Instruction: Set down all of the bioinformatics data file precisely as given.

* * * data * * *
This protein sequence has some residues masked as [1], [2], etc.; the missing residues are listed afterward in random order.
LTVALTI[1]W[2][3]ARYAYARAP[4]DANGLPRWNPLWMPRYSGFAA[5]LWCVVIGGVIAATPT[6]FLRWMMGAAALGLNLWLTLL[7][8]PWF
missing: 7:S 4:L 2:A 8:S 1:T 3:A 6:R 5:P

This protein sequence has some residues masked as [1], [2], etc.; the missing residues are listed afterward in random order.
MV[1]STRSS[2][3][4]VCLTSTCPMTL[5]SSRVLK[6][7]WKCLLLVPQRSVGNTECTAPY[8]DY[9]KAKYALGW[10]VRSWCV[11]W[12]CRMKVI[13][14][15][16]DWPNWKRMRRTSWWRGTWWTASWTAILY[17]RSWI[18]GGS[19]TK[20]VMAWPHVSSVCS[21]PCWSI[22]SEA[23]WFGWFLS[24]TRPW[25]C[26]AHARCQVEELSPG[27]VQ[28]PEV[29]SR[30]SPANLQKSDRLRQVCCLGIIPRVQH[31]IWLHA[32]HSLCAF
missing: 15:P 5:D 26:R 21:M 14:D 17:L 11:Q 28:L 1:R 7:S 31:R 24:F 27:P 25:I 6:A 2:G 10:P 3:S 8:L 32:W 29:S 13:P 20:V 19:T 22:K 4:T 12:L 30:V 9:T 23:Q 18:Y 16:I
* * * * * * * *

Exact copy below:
This protein sequence has some residues masked as [1], [2], etc.; the missing residues are listed afterward in random order.
LTVALTI[1]W[2][3]ARYAYARAP[4]DANGLPRWNPLWMPRYSGFAA[5]LWCVVIGGVIAATPT[6]FLRWMMGAAALGLNLWLTLL[7][8]PWF
missing: 7:S 4:L 2:A 8:S 1:T 3:A 6:R 5:P

This protein sequence has some residues masked as [1], [2], etc.; the missing residues are listed afterward in random order.
MV[1]STRSS[2][3][4]VCLTSTCPMTL[5]SSRVLK[6][7]WKCLLLVPQRSVGNTECTAPY[8]DY[9]KAKYALGW[10]VRSWCV[11]W[12]CRMKVI[13][14][15][16]DWPNWKRMRRTSWWRGTWWTASWTAILY[17]RSWI[18]GGS[19]TK[20]VMAWPHVSSVCS[21]PCWSI[22]SEA[23]WFGWFLS[24]TRPW[25]C[26]AHARCQVEELSPG[27]VQ[28]PEV[29]SR[30]SPANLQKSDRLRQVCCLGIIPRVQH[31]IWLHA[32]HSLCAF
missing: 15:P 5:D 26:R 21:M 14:D 17:L 11:Q 28:L 1:R 7:S 31:R 24:F 27:P 25:I 6:A 2:G 10:P 3:S 8:L 32:W 29:S 13:P 20:V 19:T 22:K 4:T 12:L 30:V 9:T 23:Q 18:Y 16:I